NZ botulism scare triggers mass global recall

Dairy giant finds bacteria that may cause potentially fatal poisoning in 1,000 tons of products, including baby formula.

    Fonterra said the contamination was detected a year after manufacture [Al Jazeera]
    Fonterra said the contamination was detected a year after manufacture [Al Jazeera]

    New Zealand authorities are recalling of up to 1,000 tons of dairy products across seven countries after Fonterra tests found a bacteria that could cause botulism.

    New Zealand's Ministry of Primary Industries said on Saturday that the tainted products included baby formula, sports and protein drinks and other beverages.

    It said countries affected beside New Zealand included China, Australia, Thailand, Malaysia, Vietnam and Saudi Arabia. Fonterra said its customers were urgently checking their supply chains.

    One New Zealand company has locked down five batches of infant formula and China is asking importers to immediately recall products.

    Fonterra said it had advised eight of its corporate customers that a strain of clostridium was found in three batches of whey powder, which can be used in sports drinks and formula. It advised them to start a product recall if necessary.

    The New Zealand dairy giant is a big supplier of wholesale milk powder to Chinese dairy firms and is known to supply multinational food and beverage companies. 

    No illness reports

    Fonterra said there had been no reports of any illness linked to the affected whey protein, and that fresh milk, yoghurt, cheese, spreads and UHT milk products were not affected.

    "Our focus is to get information out about potentially affected product as fast as possible so that it can be taken off supermarket shelves, and where it has already been purchased, can be returned," Fonterra chief executive Theo Spierings said in a written statement.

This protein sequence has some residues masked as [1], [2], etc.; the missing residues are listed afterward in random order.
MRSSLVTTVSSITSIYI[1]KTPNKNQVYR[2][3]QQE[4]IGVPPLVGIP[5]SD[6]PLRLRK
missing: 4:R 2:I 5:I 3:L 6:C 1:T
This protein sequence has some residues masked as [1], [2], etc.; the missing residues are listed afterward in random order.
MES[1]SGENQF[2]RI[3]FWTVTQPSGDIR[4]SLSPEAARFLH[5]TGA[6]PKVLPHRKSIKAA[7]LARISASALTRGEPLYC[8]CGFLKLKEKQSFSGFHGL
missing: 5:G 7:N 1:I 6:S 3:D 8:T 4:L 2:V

"We are working closely with New Zealand's regulatory authority - the Ministry for Primary Industries - to keep New Zealand and offshore regulators informed."

    Gary Romano, the managing director of milk products, said on Saturday that the time it took before the contamination was detected - the product was manufactured in May last year and it was not detected until July 31 this year - was consistent with modern day standards.

    He said he did not think it would be helpful to name the customers the company believed had the tainted product.

    Fonterra is preparing to enter China's booming branded infant formula market later this year. It processes the vast majority of milk produced in New Zealand, whose dairy sector generates more than 7 percent of the country's GDP.

    Economic blow

    Fonterra is the world's fourth-largest dairy company, with annual revenues of about $16 billion.

    The news comes as a blow to New Zealand's dairy industry, which powers the country's economy. New Zealand exports about 95 percent of its milk.

    Consumers in China and elsewhere are willing to pay a big premium for New Zealand infant formula because the country has a clean and healthy reputation.

    Chinese consumers have a special interest after tainted local milk formula killed six babies in 2008.

    The Centres for Disease Control describes botulism as a rare but sometimes fatal paralytic illness caused by a nerve toxin.

    SOURCE: Agencies


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